Open-source Web browsing and Email

I believe there are good reasons for which one should switch to Firefox and Thunderbird to browse the internet and manage emails. The reasons I give below are partial : they are aimed at the skeptics and technology-averse who do not want to try out unknown programs when they have been (more or less) happy using other programs until now.

The underlying assumption is that it cannot hurt much to at least try these tools.

  1. Installation is easy: both programs ‘import’ all your information (bookmarks, mailboxes) from programs such as Internet Exploser (for those who still use this dangerous piece of software) and Outlook Express. Consequently, you don’t have to be a geek to make it work instantly.
  2. Greater security: both programs have pre-installed features that help you block out spam automatically, as well as unwanted pop-up screens and rogue code which might try to infiltrate your computer and wreak havoc.
  3. Greater ease of use: tabbed browsing with Firefox eliminates screen clutter, for instance, and in-built search engines (Google, Yahoo!, Wikipedia, eBay, etc.) reduce the amount of time it takes to perform searches. The recent revamp of Firefox Quantum makes the browser faster, and split screen feature (side-view in Firefox, inspired from a feature in another powerful browser, Vivaldi) will make it more productive still.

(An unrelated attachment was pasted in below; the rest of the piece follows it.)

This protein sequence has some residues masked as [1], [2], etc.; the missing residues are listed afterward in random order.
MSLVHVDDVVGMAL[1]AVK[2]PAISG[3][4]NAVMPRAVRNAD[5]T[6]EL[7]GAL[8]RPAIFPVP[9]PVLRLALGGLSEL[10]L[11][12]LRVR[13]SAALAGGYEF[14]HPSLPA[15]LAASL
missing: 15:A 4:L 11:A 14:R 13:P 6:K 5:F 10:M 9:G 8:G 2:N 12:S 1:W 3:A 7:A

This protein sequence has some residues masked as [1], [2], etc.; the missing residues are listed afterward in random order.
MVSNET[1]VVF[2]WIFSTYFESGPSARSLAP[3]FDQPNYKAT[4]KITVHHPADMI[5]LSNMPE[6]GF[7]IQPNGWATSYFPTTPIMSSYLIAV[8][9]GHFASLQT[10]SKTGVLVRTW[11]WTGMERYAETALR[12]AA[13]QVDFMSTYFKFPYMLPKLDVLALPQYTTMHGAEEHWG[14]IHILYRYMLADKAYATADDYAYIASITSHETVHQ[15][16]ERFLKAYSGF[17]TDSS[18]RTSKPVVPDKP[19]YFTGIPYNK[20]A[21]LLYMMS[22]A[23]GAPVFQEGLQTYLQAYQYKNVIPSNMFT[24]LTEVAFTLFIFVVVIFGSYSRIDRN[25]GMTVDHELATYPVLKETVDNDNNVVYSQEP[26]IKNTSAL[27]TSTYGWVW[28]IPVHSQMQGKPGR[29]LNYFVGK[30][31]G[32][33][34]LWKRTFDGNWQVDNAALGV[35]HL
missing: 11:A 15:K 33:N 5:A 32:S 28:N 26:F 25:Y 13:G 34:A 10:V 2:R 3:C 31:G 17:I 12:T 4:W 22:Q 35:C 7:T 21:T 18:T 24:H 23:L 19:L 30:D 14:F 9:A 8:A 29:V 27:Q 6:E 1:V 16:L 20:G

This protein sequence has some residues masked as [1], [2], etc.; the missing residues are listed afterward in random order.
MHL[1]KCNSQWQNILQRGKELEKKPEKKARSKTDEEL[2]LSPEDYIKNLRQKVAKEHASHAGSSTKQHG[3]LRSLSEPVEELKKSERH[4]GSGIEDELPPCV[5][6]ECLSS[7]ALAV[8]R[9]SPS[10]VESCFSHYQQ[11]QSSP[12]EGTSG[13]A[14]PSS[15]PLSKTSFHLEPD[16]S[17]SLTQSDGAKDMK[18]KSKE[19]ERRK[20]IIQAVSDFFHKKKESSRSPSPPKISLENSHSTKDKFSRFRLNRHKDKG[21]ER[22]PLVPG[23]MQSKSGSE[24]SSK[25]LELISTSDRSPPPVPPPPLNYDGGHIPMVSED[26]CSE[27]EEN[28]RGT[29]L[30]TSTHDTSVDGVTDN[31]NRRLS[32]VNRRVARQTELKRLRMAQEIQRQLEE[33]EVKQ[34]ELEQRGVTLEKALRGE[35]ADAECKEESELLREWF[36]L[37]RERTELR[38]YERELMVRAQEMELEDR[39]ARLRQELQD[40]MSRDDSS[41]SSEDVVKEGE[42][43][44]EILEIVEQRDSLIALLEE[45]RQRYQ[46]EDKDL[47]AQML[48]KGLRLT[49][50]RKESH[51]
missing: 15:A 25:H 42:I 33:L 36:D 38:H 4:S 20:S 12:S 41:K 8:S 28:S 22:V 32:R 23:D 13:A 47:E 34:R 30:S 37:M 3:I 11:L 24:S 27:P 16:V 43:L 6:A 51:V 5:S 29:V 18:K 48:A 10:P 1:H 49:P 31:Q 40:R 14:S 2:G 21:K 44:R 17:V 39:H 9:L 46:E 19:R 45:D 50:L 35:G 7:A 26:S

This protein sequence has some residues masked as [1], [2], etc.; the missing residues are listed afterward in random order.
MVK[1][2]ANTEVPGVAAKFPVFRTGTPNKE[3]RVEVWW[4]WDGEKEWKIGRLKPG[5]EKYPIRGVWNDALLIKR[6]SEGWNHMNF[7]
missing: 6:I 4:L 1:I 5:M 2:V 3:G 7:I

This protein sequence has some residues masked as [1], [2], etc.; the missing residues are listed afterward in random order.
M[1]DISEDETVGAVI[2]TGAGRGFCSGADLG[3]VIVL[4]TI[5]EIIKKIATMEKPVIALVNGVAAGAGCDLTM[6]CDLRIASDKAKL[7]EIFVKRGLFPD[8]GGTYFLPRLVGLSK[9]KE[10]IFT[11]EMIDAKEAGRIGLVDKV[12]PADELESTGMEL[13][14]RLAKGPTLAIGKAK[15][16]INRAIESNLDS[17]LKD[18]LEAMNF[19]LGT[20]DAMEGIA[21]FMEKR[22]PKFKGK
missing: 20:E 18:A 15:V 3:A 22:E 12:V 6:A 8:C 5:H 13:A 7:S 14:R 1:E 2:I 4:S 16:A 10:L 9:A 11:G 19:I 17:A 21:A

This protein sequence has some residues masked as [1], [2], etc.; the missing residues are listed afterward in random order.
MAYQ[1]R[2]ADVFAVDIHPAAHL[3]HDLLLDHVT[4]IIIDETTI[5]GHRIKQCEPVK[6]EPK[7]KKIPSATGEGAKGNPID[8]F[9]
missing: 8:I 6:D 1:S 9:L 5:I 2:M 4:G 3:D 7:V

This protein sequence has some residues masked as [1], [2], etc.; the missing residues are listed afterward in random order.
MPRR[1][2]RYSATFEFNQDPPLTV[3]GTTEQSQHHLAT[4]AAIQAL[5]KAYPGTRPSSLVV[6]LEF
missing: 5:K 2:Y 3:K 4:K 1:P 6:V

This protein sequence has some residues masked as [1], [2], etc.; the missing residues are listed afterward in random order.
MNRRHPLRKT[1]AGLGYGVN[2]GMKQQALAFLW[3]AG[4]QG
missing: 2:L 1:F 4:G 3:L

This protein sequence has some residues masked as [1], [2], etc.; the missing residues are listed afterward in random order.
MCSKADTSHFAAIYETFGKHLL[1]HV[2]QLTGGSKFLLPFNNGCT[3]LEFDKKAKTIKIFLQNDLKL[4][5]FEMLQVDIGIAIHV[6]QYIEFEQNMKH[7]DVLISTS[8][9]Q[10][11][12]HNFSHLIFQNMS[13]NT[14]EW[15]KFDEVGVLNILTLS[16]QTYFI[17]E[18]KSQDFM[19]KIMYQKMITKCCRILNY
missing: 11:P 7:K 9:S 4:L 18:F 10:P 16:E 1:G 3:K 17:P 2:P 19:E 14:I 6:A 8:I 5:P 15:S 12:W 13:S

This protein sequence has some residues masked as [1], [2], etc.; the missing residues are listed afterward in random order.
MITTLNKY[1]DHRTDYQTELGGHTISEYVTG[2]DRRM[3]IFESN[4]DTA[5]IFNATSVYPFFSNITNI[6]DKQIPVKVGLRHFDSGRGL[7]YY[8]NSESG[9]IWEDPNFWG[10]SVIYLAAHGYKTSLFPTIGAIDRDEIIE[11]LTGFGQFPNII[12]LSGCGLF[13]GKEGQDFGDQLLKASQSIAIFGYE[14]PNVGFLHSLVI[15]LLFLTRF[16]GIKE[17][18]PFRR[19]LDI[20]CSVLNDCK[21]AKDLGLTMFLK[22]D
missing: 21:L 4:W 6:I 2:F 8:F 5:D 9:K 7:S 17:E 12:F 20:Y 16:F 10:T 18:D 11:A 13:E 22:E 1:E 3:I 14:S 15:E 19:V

4. The programs are open-source and they are industry standards compliant: this means that they will display websites/emails more reliably than many others (notably from proprietary behemoths such as Microsoft or Apple), for instance, which do not follow official standards.

Other open-source browsers that are worth a look are Chrome (from Google), Opera, Vivaldi.

Social bookmarking

Other ‘tools’ are particularly helpful for the internet, such as social bookmarking services. One such was Delicious, until it was taken over by another company. I now recommend Diigo.

Instead of bookmarking a website only on your computer, you can bookmark it on a ‘virtual’ account that is accessible anywhere in the world. In other words, when you’re at the office and you’re looking for the address of the website you discovered and bookmarked the day before at home, you can access the list of bookmarks from any computer connected to the internet, instead of being stuck because only your computer at home has the bookmarked website.

Furthermore, you can ‘tag’ each website with keywords, to help you create website ‘clusters’. For instance, if you tag one website with the word ‘linguistics’, when you click on the ‘linguistics’ tag, all the other websites that are related to that tag are listed. Also, you can share website tips and see what other users have saved, making it possible to discover new websites by looking at what users who have similar interests have bookmarked.

An excellent example of how you could use a account was provided by a research library in Paris: (sadly, the account is now inactive).

As for my bookmarks, you can access them here: YanB.